More than 44 million U.S. children participate in organized sports, and that number has been on the rise. Also on the rise: childhood obesity rates. What gives? While you are encouraging your children’s pursuit of team sports activities in the hopes of supporting their physical fitness, the food environment surrounding such sporting activities may work at cross purposes, by encouraging consumption of sugary, fattening junk food.

The study published in Childhood Obesity observed players (boys 8 to 11 years of age) and families at a baseball field in northwest North Carolina for a total of 12 games. 72% of team snacks consisted of high-calorie foods such as candy, burgers, fries, and cookies – and more than half of drinks were sugar sweetened. The concession stand supplied 89% of the food consumed. Translate this into practice and game nights, especially with participation in multiple sports teams, means unhealthy fare is replacing family dinners.  Not only will this yield a caloric surplus — well in excess of energies likely expended during sports – but also a nutrition deficit, as family dining times correlate with better nutrient intake. In other words, participating in sports may paradoxically reinforce obesity trends rather than reverse them.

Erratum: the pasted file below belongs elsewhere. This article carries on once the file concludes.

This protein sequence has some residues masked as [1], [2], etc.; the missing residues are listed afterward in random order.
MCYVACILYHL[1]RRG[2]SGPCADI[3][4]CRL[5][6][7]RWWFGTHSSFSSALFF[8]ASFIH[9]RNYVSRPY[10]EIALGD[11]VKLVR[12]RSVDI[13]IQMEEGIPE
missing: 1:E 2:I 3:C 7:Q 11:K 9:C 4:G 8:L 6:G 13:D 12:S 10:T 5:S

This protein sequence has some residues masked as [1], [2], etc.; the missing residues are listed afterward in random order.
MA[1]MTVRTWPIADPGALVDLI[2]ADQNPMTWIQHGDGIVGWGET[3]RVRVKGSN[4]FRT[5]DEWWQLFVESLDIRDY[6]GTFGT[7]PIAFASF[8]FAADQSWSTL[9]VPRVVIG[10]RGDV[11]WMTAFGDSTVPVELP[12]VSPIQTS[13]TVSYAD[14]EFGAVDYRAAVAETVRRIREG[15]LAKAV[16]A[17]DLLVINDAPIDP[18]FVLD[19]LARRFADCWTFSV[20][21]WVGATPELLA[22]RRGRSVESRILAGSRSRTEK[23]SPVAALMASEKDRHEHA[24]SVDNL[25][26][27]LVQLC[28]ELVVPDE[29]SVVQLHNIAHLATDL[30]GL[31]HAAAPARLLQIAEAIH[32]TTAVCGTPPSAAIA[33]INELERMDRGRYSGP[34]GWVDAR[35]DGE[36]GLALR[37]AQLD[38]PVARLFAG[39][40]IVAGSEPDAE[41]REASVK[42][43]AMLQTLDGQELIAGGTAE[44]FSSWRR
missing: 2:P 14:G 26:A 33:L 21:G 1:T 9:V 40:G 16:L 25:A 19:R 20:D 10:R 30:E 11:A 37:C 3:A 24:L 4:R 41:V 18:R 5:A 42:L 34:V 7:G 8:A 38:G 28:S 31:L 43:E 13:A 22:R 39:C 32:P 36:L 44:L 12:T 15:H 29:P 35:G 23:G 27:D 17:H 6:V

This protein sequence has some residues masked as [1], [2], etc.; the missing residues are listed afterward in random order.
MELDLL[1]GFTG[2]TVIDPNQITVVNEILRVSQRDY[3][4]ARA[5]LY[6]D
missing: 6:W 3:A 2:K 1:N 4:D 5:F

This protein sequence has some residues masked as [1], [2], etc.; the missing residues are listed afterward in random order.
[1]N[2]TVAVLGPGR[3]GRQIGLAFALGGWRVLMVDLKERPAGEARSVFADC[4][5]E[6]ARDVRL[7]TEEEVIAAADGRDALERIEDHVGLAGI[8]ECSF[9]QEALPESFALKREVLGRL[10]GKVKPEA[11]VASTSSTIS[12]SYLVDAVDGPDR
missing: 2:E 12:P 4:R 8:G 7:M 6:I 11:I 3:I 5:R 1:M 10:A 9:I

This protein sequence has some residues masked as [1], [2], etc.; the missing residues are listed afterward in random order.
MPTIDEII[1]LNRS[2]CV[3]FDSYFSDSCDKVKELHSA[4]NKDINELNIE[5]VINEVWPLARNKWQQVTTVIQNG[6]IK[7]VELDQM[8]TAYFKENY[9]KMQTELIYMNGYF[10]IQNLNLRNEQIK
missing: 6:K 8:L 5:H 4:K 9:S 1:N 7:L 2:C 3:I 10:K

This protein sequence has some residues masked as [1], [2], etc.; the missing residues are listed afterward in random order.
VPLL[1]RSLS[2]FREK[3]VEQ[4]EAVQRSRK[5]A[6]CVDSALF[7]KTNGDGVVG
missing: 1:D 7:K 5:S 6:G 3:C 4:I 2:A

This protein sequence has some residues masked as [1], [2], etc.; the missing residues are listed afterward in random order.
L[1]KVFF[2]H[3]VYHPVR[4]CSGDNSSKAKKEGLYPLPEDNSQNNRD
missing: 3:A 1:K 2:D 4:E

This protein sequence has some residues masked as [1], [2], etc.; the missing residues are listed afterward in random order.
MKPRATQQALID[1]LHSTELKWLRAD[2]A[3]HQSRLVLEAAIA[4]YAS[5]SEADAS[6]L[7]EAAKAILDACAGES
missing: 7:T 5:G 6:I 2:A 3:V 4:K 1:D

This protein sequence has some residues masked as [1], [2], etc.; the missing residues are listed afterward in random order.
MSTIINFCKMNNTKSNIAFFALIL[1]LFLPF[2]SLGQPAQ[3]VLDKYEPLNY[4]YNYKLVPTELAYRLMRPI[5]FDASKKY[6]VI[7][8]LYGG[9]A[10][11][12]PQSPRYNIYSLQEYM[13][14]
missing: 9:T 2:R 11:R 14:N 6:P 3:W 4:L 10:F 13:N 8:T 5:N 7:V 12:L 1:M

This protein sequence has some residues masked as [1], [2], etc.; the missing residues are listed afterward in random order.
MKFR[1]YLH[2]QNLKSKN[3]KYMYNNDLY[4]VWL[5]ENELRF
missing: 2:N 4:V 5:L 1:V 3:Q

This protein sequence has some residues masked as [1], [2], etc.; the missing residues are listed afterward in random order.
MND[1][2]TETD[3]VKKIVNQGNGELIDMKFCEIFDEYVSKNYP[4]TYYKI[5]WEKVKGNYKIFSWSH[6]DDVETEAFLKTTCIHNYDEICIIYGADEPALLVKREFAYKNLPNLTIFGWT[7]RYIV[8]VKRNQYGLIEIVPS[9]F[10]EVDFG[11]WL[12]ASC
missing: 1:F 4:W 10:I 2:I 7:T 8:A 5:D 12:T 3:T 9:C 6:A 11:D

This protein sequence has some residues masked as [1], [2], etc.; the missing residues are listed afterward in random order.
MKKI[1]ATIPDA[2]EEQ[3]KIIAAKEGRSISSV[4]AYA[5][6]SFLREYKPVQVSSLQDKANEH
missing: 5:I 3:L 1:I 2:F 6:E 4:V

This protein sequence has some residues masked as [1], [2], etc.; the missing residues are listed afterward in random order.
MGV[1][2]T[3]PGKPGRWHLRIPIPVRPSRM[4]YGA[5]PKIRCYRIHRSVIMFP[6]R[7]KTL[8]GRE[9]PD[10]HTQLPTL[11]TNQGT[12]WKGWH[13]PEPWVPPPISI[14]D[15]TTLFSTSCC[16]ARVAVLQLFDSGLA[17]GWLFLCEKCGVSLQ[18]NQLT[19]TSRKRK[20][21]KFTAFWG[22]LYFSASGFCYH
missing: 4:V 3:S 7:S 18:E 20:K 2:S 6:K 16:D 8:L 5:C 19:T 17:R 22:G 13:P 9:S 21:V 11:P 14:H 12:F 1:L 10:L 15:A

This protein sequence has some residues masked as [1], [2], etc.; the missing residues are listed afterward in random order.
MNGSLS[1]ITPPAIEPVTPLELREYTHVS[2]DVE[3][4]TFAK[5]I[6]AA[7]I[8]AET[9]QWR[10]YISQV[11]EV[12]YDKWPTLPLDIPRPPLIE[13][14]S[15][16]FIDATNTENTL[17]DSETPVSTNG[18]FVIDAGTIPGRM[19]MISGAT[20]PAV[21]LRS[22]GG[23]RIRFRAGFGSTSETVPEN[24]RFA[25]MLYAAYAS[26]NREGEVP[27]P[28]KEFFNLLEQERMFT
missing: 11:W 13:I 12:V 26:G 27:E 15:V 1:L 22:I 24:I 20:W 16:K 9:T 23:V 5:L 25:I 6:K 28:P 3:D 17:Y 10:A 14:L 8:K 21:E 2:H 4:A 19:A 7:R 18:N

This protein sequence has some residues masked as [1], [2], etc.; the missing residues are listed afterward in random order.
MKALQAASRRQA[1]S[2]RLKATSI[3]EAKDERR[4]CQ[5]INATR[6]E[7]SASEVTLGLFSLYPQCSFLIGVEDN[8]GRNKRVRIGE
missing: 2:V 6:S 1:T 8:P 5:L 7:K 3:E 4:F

Obviously, the answer is not to the curb kids’ involvement with such games which can be a prime opportunity for physical exercise. Rather, parents should place equal attention on the healthy eating aspect of such activities, dialoguing with sports leagues to provide more nutritious choices, organizing with other families to “pot luck” healthy homemade foods, and toting along easy-to-grab fruit snacks. 

Published June 1, 2014